[WATCH] Bishops’ missive on housing problem: ‘developers must be just and compassionate’

Bishops make appeal for unity and solidarity response to Malta’s housing situation

Archbishop Charles Scicluna
Archbishop Charles Scicluna

Malta’s bishops have called for a response of solidarity to the housing situation, especially to the difficulties faced by families, young people and foreigners who struggle to find accommodation they can afford to rent or buy.

Archbishop Charles J. Scicluna, Gozo Bishop Mario Grech and Bishop Joseph Galea-Curmi, addressed the housing situation in Malta in a pastoral letter for the nativity of the Virgin Mary at the Victory Day pontifical mass at the Naxxar parish church on Friday evening.

The letter is inspired by the encyclical letter of Pope Francis Laudato si’, in which the Pope deals with the problem of housing and how the home is an essential part of the experience of human dignity as it gives hope and stability.

“Our appeal is that politicians unite in a common front… to have policies, laws and regulations that tackle the emergency situations we are facing in housing,” Scicluna says in a video prepared for the statement.

Scicluna said developers had a right to use their capital to create wealth, but called for restraint when it comes to the “blind economic laws of demand and supply”.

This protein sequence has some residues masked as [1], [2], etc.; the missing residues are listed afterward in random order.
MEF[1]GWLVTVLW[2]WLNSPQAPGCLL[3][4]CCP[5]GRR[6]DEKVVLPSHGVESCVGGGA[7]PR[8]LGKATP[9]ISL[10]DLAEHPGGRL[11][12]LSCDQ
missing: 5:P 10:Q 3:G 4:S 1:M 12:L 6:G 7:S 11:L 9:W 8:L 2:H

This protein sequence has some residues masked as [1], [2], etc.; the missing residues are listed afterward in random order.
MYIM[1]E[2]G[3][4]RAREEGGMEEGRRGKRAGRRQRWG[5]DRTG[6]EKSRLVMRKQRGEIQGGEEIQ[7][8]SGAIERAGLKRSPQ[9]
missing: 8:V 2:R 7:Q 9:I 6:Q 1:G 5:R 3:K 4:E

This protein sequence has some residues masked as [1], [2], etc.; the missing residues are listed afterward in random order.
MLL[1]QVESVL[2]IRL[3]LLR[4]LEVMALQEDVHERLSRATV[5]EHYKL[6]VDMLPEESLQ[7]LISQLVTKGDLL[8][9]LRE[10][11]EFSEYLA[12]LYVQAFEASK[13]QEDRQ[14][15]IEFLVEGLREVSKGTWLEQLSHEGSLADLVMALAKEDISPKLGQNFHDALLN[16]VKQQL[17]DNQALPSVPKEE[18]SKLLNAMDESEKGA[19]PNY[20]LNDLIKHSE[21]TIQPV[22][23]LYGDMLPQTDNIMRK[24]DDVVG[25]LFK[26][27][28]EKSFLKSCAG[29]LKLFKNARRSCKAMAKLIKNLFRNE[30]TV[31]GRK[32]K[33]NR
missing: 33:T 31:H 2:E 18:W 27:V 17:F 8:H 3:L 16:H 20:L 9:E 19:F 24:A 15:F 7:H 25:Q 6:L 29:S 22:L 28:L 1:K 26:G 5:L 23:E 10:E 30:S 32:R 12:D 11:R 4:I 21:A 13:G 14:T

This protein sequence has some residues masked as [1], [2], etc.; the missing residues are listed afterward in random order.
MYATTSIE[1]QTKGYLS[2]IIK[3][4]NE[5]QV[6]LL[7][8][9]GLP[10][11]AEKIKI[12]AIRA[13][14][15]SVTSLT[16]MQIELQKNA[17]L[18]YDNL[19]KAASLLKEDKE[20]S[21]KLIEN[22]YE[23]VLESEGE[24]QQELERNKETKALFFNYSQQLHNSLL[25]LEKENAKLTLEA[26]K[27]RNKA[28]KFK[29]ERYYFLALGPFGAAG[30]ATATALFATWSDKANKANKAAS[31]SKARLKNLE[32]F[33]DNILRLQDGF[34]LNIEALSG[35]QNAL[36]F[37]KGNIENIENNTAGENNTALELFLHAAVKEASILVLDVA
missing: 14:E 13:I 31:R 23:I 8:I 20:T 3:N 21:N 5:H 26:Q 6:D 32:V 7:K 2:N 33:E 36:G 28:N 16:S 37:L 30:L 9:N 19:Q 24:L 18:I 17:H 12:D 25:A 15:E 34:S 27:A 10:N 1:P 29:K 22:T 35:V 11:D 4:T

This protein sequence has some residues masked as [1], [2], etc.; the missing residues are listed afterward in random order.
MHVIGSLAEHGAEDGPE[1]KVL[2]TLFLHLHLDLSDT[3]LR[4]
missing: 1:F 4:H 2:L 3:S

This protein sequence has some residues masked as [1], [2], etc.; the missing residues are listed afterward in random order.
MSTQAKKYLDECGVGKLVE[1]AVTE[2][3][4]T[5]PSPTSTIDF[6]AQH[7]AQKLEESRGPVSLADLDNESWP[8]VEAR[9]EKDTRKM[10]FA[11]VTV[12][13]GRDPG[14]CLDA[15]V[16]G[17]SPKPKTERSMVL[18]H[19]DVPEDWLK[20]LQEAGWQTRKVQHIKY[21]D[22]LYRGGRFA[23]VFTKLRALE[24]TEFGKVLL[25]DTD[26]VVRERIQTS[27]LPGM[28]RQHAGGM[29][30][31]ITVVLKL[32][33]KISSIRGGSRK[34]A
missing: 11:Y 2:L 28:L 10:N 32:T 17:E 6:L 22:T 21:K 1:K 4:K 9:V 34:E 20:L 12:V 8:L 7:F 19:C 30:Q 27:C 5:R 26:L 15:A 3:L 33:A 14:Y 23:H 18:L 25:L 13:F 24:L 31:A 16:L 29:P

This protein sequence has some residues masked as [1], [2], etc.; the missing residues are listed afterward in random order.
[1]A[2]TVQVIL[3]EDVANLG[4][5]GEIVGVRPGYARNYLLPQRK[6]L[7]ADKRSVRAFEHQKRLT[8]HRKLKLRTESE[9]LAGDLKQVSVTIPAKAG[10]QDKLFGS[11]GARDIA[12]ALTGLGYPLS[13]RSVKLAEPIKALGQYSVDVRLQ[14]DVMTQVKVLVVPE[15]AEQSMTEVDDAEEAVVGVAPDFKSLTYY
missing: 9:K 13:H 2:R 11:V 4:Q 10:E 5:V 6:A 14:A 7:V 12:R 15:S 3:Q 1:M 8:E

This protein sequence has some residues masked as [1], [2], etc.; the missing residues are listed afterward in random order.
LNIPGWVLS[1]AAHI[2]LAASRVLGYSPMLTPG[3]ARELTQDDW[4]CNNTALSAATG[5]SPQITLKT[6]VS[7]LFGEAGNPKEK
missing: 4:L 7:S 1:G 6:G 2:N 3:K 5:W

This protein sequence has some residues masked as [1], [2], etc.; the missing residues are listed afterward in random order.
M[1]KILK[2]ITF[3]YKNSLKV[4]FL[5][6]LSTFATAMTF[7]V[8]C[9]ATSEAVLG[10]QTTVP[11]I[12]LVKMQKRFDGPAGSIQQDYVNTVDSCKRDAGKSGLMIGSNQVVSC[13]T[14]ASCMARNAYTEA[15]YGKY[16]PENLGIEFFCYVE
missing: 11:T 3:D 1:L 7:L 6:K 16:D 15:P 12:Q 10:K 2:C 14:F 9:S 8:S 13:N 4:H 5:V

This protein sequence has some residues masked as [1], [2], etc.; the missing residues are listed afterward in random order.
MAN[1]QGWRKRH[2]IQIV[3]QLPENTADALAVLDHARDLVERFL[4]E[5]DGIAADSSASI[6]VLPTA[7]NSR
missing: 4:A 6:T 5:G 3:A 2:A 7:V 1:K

“There are principles of equity, justice, solidarity and compassion which need to be factored in if we are to have to the social conscience we Christians are known for.

In the letter, the Bishops say: “What does it profit you in gaining the whole world, when at the moment of judgement, he who will judge you in justice and truth, tells you: ‘I was living in your property giving you your due and you turned me out on the streets to satisfy your greed?’ What does it profit you in paying foreigners a pittance an hour for their work while at the same time depriving them of their rights; or what does it profit you in turning entire families out on the streets in order to make an alternative income of thousands a month, all the while flaunting your generosity by donating substantial sums to your parish? Do you honestly think that Christ rejoices in such offerings? Or does he not rejoice more in mercy and solidarity shown to those who work and strive to provide for the family and cannot afford a rent that spiked from €400 to €900 a month?”

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In the pastoral letter the Bishops make these five appeals:

• To the Maltese society to not become indifferent when faced with emergency social situations that are creating a new type of poverty.

• To the politicians so that the housing issue does not become a partisan political football but is instead an opportunity to demonstrate that they are willing to work together for the common good.

• To the landlords and developers to be always guided by social conscience and in accordance with the principles of solidarity and responsibility.

• To the tenants who have a duty to pay the rent on time, take care of the property they are living in and not cause any damage to the property. The bishops also remind that social justice demands that one resorts to social housing only if they really are in need, without abusing of the social welfare system.

To the ecclesial communities to continue to work hand-in-hand with civil society to find answers for emergency situations, and so that the Church, which through its various entities offers a home to hundreds of people, continues to be an example and assists those who are in difficulty.

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